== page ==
5. Bad Dreams – "Sweet Child o' Mine" by Guns N' Roses
Before Andrew Fleming made his Wiccan softcore feature favorite "The Craft," he cut his teeth on this better-than-average "Nightmare on Elm Street" cash-in about another girl with fatal dream issues. What I remember about "Bad Dreams" is seeing it at a long-demolished Cineplex Odeon in Manhattan. I tried to rise from my seat but heard a guitar that smashed me right back down into the chair. It was the most remarkable of guitars, a way filthy, overdriven, yet very precisely plucked arpeggio. It was gorgeous, transcendent. You always remember your first time.
6. Ace Ventura: Pet Detective – "Hammer Smashed Face" by Cannibal Corpse w/ Jim Carrey
With couplets like "Created to kill, the carnage continues/Violently reshaping human facial tissue," nobody has accused death metal's more extreme goremeisters of being subtle, or even comprehensible without a cheat sheet, what with current vocalist George "Corpsegrinder" Fisher firmly ensconced in the Cookie Monster school of vocalizing. But the bruising cartoon menace of the Corpse and the mania that is Carrey meet in a perfect moment in this clip as Jimbo acquits himself just fine as lead growler, proving that if this comedy thing ever peters out….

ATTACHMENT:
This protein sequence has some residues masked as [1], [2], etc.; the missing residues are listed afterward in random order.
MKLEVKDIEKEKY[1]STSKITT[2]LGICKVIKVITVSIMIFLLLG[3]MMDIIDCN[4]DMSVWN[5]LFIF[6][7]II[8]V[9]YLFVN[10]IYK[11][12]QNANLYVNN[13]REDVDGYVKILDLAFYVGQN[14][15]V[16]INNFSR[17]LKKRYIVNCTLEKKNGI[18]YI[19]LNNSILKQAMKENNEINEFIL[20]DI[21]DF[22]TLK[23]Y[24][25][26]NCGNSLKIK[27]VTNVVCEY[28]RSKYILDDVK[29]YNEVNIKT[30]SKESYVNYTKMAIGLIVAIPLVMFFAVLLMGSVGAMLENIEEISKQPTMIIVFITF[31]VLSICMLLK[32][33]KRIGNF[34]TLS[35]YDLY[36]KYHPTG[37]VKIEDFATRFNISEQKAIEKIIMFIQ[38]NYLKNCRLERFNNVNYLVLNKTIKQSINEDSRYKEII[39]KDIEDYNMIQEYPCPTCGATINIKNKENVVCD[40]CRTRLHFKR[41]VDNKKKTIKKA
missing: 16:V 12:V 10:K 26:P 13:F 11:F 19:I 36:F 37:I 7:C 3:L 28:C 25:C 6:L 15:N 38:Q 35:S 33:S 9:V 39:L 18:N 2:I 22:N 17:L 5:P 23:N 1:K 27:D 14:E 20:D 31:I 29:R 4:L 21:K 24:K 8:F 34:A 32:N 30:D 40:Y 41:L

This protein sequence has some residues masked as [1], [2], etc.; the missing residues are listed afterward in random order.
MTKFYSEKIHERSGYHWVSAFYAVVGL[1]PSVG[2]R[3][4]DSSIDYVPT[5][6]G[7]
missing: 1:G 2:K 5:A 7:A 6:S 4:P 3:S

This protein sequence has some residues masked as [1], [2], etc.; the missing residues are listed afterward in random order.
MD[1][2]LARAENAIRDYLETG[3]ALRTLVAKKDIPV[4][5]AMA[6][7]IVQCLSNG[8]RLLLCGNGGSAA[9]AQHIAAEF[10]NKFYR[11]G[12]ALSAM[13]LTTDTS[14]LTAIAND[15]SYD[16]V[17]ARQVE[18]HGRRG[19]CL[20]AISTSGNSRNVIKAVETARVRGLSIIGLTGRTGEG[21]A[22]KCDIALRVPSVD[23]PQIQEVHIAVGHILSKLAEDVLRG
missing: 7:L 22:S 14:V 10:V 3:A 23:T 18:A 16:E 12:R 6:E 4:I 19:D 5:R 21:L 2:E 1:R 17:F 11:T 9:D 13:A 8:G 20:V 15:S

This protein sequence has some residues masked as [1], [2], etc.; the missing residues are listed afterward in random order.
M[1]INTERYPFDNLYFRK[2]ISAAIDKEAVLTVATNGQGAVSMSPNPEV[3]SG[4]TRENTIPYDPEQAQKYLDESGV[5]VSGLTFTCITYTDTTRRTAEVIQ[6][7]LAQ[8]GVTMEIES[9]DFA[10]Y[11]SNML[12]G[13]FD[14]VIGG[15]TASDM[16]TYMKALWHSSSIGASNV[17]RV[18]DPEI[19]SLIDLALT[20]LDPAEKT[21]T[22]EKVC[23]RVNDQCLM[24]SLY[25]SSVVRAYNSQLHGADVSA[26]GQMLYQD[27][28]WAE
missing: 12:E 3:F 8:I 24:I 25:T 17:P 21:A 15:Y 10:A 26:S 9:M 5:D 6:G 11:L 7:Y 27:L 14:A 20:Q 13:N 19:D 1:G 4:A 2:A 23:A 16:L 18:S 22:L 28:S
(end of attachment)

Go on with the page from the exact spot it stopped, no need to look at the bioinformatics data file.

7. Natural Born Killers – "Something I Can Never Have" by Nine Inch Nails
"Natural Born Killers:" an epileptic grotesquerie using as many ugly techniques as possible to out-gross itself, all in an effort to lay open the most filthy underbelly of a soul-rotting nation…or just to act out a really epic coke binge. It's a toss-up. Regardless, I've always thought this psycho-killer freak-out is Oliver Stone's most honest, revealing film.
The soundtrack is a violently schizophrenic style mash of Jane's Addiction's alt-metal, Duane Eddy's twang, L7's riot grrrl punk, Patti Smith's "Rock N Roll Nigger" and tons more. But the soul of the film is all Nine Inch Nails/Trent Reznor, in particular this ballad (no, Virginia, slow metal songs are not all power ballads) that gives the film the reverberant despairing soul it desperately needs.